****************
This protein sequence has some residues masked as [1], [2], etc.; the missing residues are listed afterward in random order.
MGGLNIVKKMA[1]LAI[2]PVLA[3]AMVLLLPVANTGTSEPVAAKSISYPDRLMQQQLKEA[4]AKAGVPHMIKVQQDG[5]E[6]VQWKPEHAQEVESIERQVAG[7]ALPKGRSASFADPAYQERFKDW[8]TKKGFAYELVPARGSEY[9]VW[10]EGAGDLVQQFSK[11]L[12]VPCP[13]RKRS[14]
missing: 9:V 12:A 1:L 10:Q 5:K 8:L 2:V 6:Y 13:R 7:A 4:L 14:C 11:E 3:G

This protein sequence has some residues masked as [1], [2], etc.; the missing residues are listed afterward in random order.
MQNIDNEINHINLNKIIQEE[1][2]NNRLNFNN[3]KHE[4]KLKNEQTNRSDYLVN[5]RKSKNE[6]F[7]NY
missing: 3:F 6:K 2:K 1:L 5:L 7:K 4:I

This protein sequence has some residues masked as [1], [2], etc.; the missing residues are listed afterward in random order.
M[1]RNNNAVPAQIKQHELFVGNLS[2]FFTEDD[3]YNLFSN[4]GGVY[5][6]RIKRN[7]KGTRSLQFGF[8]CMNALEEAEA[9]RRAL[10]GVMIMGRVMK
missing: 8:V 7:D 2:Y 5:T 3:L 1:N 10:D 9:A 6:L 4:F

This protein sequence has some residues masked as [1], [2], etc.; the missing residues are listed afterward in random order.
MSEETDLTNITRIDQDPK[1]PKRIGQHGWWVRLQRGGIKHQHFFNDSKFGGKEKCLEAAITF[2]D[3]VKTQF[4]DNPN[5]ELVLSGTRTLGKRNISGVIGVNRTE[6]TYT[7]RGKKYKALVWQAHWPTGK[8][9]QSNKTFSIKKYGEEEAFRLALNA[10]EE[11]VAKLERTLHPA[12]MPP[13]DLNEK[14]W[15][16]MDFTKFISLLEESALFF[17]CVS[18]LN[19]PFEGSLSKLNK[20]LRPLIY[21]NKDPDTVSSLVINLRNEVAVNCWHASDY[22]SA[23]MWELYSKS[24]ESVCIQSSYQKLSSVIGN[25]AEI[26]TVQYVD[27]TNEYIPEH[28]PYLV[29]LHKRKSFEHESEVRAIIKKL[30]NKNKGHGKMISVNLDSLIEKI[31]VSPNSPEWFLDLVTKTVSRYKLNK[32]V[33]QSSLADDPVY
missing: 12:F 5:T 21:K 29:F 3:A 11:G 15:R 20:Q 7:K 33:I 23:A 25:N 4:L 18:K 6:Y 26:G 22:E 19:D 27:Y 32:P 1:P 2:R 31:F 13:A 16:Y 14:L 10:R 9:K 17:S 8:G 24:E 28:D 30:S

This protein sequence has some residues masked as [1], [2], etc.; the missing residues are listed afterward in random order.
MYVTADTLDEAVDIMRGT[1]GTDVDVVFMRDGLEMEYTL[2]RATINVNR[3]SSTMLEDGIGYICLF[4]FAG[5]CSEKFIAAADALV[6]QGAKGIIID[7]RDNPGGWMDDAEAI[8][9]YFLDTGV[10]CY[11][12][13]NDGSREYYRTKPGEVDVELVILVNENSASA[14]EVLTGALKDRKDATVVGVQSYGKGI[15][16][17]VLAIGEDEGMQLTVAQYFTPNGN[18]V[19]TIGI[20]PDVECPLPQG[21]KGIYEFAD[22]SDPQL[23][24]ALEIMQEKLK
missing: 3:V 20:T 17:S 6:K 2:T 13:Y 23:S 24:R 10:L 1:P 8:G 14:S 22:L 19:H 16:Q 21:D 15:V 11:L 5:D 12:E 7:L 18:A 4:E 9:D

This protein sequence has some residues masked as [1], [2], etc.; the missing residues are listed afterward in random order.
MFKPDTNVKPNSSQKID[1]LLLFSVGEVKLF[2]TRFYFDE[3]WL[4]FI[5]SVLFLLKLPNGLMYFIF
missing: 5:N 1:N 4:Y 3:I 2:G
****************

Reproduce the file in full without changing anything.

This protein sequence has some residues masked as [1], [2], etc.; the missing residues are listed afterward in random order.
MGGLNIVKKMA[1]LAI[2]PVLA[3]AMVLLLPVANTGTSEPVAAKSISYPDRLMQQQLKEA[4]AKAGVPHMIKVQQDG[5]E[6]VQWKPEHAQEVESIERQVAG[7]ALPKGRSASFADPAYQERFKDW[8]TKKGFAYELVPARGSEY[9]VW[10]EGAGDLVQQFSK[11]L[12]VPCP[13]RKRS[14]
missing: 9:V 12:A 1:L 10:Q 5:K 8:L 2:V 6:Y 13:R 7:A 4:L 14:C 11:E 3:G

This protein sequence has some residues masked as [1], [2], etc.; the missing residues are listed afterward in random order.
MQNIDNEINHINLNKIIQEE[1][2]NNRLNFNN[3]KHE[4]KLKNEQTNRSDYLVN[5]RKSKNE[6]F[7]NY
missing: 3:F 6:K 2:K 1:L 5:L 7:K 4:I

This protein sequence has some residues masked as [1], [2], etc.; the missing residues are listed afterward in random order.
M[1]RNNNAVPAQIKQHELFVGNLS[2]FFTEDD[3]YNLFSN[4]GGVY[5][6]RIKRN[7]KGTRSLQFGF[8]CMNALEEAEA[9]RRAL[10]GVMIMGRVMK
missing: 8:V 7:D 2:Y 5:T 3:L 1:N 10:D 9:A 6:L 4:F

This protein sequence has some residues masked as [1], [2], etc.; the missing residues are listed afterward in random order.
MSEETDLTNITRIDQDPK[1]PKRIGQHGWWVRLQRGGIKHQHFFNDSKFGGKEKCLEAAITF[2]D[3]VKTQF[4]DNPN[5]ELVLSGTRTLGKRNISGVIGVNRTE[6]TYT[7]RGKKYKALVWQAHWPTGK[8][9]QSNKTFSIKKYGEEEAFRLALNA[10]EE[11]VAKLERTLHPA[12]MPP[13]DLNEK[14]W[15][16]MDFTKFISLLEESALFF[17]CVS[18]LN[19]PFEGSLSKLNK[20]LRPLIY[21]NKDPDTVSSLVINLRNEVAVNCWHASDY[22]SA[23]MWELYSKS[24]ESVCIQSSYQKLSSVIGN[25]AEI[26]TVQYVD[27]TNEYIPEH[28]PYLV[29]LHKRKSFEHESEVRAIIKKL[30]NKNKGHGKMISVNLDSLIEKI[31]VSPNSPEWFLDLVTKTVSRYKLNK[32]V[33]QSSLADDPVY
missing: 12:F 5:T 21:K 29:F 3:A 11:G 15:R 20:Q 7:K 33:I 23:A 25:N 4:L 18:K 6:Y 26:G 22:E 19:D 27:Y 32:P 1:P 2:R 31:F 13:A 16:Y 14:L 10:R 9:K 17:S 8:G 24:E 28:D 30:S

This protein sequence has some residues masked as [1], [2], etc.; the missing residues are listed afterward in random order.
MYVTADTLDEAVDIMRGT[1]GTDVDVVFMRDGLEMEYTL[2]RATINVNR[3]SSTMLEDGIGYICLF[4]FAG[5]CSEKFIAAADALV[6]QGAKGIIID[7]RDNPGGWMDDAEAI[8][9]YFLDTGV[10]CY[11][12][13]NDGSREYYRTKPGEVDVELVILVNENSASA[14]EVLTGALKDRKDATVVGVQSYGKGI[15][16][17]VLAIGEDEGMQLTVAQYFTPNGN[18]V[19]TIGI[20]PDVECPLPQG[21]KGIYEFAD[22]SDPQL[23][24]ALEIMQEKLK
missing: 3:V 20:T 17:S 6:K 2:T 13:Y 23:S 24:R 10:L 1:P 8:G 14:S 22:L 19:H 16:Q 21:D 15:V 11:L 5:D 12:E 7:L 18:A 4:E 9:D

This protein sequence has some residues masked as [1], [2], etc.; the missing residues are listed afterward in random order.
MFKPDTNVKPNSSQKID[1]LLLFSVGEVKLF[2]TRFYFDE[3]WL[4]FI[5]SVLFLLKLPNGLMYFIF
missing: 5:N 1:N 4:Y 3:I 2:G